But rising from the bottom is not a spectator sport.
In last month’s IMM I noted that I needed to get out more, meaning out with you and others in our industry to get a clearer picture of what’s going on. Somewhat surprisingly, I actually followed my own good advice. Twice.
One stop was at the Fakuma 2009 trade fair in Friedrichshafen, Germany. Like NPE 2009 this past June, Fakuma opened with many exhibitors nervously wondering what impact the becalmed global economy would have on the show, or more precisely, how much of an impact there would be.
The following week I was in Fitchburg, MA for the MassPlastics 2009 trade show. It, too, had fewer exhibitors and fewer attendees than the previous year, but also not by much. The general atmosphere was like the others as well—optimistic that the bottom had been reached and therefore pushing forward, though with appropriate care.
Maybe it was being outside the U.S. again, but this travel brought to mind something I’ve noticed since returning to live in America three years ago following nearly 10 years in Europe: Many of my fellow Americans have developed an attitude of helplessness with regard to the admittedly serious problems we face.
We have two long-running wars in progress, neither with a foreseeable end, and we’re enduring the worst economic conditions since the Great Depression. Closer to home, manufacturing is only getting some attention now that it has cratered. Unemployment is rising, foreclosures continue, and our government’s major reaction seems to be printing more money and lobbing it in the general direction of the problems.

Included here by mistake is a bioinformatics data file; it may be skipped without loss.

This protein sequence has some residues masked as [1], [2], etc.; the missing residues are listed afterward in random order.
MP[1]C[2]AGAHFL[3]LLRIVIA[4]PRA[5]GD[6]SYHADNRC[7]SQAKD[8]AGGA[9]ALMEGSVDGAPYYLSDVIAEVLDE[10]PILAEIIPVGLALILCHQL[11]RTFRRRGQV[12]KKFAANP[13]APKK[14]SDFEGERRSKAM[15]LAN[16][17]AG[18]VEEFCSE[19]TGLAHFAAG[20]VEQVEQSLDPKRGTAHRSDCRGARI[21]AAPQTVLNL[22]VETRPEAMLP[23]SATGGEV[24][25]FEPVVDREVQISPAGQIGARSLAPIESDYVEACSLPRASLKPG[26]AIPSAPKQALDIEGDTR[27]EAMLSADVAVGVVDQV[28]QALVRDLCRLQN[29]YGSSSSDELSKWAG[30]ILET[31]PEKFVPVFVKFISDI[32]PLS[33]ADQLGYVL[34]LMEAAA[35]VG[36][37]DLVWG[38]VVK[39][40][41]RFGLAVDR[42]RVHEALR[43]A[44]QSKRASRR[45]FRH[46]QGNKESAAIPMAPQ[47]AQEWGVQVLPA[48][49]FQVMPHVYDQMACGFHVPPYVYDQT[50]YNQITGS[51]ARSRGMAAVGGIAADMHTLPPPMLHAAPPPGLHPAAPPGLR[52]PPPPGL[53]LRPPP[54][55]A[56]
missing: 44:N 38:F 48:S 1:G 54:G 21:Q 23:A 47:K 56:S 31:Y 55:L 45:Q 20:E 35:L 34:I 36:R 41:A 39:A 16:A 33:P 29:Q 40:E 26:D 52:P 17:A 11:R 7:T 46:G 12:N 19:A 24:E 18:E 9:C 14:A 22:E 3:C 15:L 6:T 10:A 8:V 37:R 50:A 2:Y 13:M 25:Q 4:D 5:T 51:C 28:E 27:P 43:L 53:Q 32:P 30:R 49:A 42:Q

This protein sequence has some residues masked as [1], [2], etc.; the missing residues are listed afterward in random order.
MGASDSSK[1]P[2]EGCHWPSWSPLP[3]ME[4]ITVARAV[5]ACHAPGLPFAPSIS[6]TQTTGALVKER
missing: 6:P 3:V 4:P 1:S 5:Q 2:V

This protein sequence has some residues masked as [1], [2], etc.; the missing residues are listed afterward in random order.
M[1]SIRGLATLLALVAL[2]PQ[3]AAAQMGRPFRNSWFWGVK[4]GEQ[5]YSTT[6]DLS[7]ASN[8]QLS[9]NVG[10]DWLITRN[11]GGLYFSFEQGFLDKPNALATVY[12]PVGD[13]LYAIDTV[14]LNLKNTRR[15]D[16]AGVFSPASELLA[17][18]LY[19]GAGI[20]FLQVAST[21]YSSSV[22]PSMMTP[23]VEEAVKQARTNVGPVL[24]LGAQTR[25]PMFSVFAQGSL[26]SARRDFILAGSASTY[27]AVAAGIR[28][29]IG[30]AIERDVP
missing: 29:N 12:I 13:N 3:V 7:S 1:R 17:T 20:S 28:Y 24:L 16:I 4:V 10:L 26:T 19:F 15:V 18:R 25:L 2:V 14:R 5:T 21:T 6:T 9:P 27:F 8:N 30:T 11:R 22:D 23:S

Yet many of us (I say most) will actually say out loud that there’s nothing we—any of us—really can do. It’s “the system.” It’s the politicians, or those Wall Street bankers. Or it’s those liberals, or those conservatives. But it’s definitely not us. And what does that make us? Passive victims, I’d say. This is just plain wrong. It’s lazy, it should be embarrassing, but above all, it’s got to change—if we want to improve, that is.
So here’s to the American Mold Builders Assn. and other groups like it that have gone active. The AMBA held its fall business meeting in Washington, DC, and besides bringing in speakers to inform its members, the members spent a good deal of their time informing senators, representatives, and their staffs about why the United States still needs to make things.
That beats the heck out of victimhood.
Editor in Chief